Diverse Stakeholders Urge Rulemakers to Ensure No Surprises Act Implementation Protects Patients and Decreases Health Care Costs
In order to ensure that the No Surprises Act is implemented in a way that protects patients and lowers health care costs, nearly 50 organizations representing consumers, employers, patients, and workers have sent the following letter to the Biden administration.
The groups are specifically asking the Departments of Health and Human Services, Labor and Treasury to follow through on the promise of the No Surprises Act to eliminate surprise medical billing and safeguard consumers from provider charges that increase out-of-pocket costs and raise consumer premiums. They emphasize that Congressional intent can only be honored by drafting regulations that make the qualifying payment amount (QPA), on which patient cost-sharing is based, the primary factor in resolving payment disputes, as the plain legislative language of the No Surprises Act makes clear.
The letter was signed by a diverse group of stakeholders, including Families USA Action, American Benefits Council, AFL-CIO, Leukemia & Lymphoma Society, the ERISA Industry Committee, Purchaser Business Group on Health, U.S. PIRG, and UniteHere.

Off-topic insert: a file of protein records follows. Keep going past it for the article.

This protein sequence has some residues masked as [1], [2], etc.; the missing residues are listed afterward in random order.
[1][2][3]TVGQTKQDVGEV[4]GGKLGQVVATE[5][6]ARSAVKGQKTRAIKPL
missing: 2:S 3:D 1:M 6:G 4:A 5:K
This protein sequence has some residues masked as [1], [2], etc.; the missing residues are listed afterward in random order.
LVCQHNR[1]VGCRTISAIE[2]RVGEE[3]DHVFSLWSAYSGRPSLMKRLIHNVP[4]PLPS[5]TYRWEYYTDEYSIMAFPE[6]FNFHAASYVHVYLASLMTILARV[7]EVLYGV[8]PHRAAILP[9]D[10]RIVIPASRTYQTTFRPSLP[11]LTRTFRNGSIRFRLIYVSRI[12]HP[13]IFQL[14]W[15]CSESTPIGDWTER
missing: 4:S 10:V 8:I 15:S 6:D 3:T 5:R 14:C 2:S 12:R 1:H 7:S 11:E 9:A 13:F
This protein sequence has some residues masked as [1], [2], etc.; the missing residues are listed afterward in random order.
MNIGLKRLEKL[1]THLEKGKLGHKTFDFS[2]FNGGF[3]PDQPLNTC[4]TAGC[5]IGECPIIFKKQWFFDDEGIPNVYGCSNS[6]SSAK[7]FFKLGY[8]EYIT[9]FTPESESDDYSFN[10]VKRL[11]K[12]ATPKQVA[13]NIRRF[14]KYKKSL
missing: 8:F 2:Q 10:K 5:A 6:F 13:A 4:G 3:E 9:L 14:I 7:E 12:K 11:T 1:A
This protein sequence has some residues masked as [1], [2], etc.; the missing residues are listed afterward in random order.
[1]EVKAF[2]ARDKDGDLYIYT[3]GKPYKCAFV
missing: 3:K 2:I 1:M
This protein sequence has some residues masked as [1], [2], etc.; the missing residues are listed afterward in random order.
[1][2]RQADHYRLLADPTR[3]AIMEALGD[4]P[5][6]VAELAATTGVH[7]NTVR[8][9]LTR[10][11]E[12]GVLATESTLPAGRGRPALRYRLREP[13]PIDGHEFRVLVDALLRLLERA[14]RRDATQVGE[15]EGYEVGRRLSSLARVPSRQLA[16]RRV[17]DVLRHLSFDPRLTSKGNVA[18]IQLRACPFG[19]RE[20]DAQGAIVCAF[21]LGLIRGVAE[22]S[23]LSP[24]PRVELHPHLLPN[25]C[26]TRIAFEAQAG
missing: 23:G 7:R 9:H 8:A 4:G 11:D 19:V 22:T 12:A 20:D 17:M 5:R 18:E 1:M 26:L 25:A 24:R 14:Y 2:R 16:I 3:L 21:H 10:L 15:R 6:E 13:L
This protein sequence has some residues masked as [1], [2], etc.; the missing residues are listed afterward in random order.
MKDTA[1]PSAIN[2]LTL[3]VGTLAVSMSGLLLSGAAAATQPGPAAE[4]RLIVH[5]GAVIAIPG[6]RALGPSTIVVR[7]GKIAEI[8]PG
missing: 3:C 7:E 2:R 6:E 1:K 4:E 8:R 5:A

The goal of the letter is to highlight that there is broad consensus among key constituencies for prioritizing protecting the health and financial well-being of patients in accordance with the legislation. Congress passed the No Surprises Act with the intention of delivering financial relief to consumers by reigning in outrageous and unfair provider charges – which should in turn lower health care premiums and reduce patient cost-sharing.
“Out-of-network balance billing has plagued consumers for decades and has left families on the hook for hundreds, thousands, and tens of thousands of dollars for bills they did not have reason to expect and are often unable to pay,” said Jane Sheehan, Director of Federal Relations at Families USA. “There is also strong evidence that the abusive practice of balance billing has contributed to higher premiums and health care costs for everyone with commercial insurance. In implementing the No Surprises Act, the Biden Administration has an opportunity to go a long way in providing families with the financial security they need, and it can make important strides toward reining in industry abuses that lead to inflationary health care costs.” She added, “the law will only meet that potential if forthcoming rulemaking follows Congressional intent and keeps the Qualifying Payment Amount central in payment disputes, maximizing the law’s potential to hold down costs.”
Now that the No Surprises Act protections are in eﬀect, we continue to provide resources about the statute. See our resources tab to learn more about the new law and our eﬀorts to keep it strong for consumers. You can also visit the Center for Medicare and Medicaid Services’ website on the law for more information: https://www.cms.gov/nosurprises.
Jane Sheehan, Director of Federal Relations